Ever the idealist, The Business Press Maven likes nothing more than to hear a case for shorting motherhood, apple pie or Berkshire Hathaway (BRK.A - Get Report). And Doug Kass, a highly regarded short seller as well as contributor to our own TheStreet.com, obliged (in the case of Berkshire) on the pages of this weekend's Barron's.
And that is where my trouble began. As much as I wanted to hear Doug's courageous case (though courage might be a kind word for betting against Warren Buffett), his interview with Barron's was given in the question and answer format, which should always always be a red flag for you, the savvy investor.
Why? Because Q&As work to the interviewee's advantage in that it is hard to frame, challenge or dispute the subject's thoughts and claims. And if you are a savvy investor, you want to hear thoughts (especially thoughts about going short a man commonly referred to as a Sage). Otherwise it is too easily to be lulled into believing the last printed word you read, which of course is bad investment technique indeed.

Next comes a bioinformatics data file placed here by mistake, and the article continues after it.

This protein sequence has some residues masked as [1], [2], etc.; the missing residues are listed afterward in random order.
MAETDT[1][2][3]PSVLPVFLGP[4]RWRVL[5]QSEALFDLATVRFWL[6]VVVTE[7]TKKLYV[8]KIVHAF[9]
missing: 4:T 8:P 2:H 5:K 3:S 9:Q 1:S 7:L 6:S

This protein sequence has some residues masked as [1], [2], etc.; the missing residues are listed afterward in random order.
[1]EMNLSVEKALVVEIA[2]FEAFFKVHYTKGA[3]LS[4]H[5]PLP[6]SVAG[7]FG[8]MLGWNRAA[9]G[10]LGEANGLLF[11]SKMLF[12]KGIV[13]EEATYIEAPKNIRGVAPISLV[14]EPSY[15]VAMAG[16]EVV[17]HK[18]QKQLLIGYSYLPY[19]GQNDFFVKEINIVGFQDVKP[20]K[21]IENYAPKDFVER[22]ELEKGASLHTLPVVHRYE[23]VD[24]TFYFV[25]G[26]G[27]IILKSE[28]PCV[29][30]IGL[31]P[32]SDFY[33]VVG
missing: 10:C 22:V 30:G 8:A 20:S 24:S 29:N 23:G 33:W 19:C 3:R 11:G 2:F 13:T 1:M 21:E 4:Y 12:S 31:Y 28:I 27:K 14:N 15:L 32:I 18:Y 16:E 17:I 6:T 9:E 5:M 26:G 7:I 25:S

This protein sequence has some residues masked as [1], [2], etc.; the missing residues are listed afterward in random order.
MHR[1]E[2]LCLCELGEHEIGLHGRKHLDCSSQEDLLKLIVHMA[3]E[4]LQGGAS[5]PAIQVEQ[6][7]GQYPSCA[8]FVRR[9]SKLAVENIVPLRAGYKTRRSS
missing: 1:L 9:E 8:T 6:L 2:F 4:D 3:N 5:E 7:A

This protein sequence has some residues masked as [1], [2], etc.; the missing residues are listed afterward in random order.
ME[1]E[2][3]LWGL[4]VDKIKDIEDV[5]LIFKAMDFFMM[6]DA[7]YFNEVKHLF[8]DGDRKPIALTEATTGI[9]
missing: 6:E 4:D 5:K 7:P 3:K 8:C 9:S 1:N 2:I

They Just Don't Get Berkshire and Kass!
"... in part because of the lucrative compensation set-up in the hedge-fund industry, the investment landscape now is inhabited by a lot more smart and aggressive managers who comb for value -- far more than there were 10, 20 or 30 years ago. Berkshire Hathaway's outperformance versus the market has been narrowing in the last decade, and I expect that will continue."